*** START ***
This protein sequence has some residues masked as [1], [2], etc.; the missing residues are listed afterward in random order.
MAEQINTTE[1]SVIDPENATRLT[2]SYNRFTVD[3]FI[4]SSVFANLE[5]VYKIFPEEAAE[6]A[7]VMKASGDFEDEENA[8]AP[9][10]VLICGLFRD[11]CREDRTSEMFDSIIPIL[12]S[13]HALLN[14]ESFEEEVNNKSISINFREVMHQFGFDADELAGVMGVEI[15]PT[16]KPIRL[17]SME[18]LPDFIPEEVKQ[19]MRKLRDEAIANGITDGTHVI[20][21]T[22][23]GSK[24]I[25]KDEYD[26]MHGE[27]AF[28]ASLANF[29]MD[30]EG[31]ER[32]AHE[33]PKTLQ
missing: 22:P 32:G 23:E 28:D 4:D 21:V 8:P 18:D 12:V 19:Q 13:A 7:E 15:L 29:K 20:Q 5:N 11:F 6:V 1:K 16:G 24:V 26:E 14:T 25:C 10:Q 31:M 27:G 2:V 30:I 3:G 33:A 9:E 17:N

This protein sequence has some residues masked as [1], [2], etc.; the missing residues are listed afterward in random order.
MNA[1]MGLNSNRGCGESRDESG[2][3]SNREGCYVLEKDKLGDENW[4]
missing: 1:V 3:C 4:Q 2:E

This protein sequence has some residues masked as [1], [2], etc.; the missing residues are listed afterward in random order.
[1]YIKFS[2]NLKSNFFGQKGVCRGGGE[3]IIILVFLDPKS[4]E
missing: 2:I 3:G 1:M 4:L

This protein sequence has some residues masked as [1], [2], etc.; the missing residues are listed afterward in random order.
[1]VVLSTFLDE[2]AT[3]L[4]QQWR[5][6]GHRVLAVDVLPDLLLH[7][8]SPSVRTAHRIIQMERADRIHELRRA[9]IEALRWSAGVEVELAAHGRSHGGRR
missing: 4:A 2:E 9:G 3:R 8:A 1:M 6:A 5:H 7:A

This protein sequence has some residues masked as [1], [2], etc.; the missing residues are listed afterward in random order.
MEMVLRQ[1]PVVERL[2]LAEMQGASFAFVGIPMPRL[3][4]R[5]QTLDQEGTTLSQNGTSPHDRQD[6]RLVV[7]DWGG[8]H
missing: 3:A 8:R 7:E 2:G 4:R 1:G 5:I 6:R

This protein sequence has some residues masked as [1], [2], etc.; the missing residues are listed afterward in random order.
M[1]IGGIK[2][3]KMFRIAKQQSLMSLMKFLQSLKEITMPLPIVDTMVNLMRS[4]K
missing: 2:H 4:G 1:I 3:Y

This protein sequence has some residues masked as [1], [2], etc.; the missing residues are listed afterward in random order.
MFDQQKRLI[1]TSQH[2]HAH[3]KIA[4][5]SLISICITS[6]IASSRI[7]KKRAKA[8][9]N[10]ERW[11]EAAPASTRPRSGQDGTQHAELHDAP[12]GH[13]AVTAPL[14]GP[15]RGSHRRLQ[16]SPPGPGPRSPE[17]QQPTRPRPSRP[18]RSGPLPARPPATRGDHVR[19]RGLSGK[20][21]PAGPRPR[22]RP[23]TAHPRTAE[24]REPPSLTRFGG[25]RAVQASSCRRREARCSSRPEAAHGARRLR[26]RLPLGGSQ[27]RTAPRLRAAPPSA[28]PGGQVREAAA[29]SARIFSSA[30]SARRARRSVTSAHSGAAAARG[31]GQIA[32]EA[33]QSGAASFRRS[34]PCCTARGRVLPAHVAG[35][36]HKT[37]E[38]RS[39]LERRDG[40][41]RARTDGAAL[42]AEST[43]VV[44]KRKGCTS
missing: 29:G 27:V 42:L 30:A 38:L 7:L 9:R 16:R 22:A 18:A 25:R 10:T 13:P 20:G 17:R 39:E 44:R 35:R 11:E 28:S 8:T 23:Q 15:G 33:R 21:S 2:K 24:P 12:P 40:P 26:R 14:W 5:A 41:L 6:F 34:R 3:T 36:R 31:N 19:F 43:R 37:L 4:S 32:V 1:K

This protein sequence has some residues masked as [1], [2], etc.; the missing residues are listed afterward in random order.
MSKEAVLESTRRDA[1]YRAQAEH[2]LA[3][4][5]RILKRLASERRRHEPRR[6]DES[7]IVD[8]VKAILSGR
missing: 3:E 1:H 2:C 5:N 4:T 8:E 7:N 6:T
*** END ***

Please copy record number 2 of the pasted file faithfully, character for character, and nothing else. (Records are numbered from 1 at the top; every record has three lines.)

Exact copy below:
This protein sequence has some residues masked as [1], [2], etc.; the missing residues are listed afterward in random order.
MNA[1]MGLNSNRGCGESRDESG[2][3]SNREGCYVLEKDKLGDENW[4]
missing: 1:V 3:C 4:Q 2:E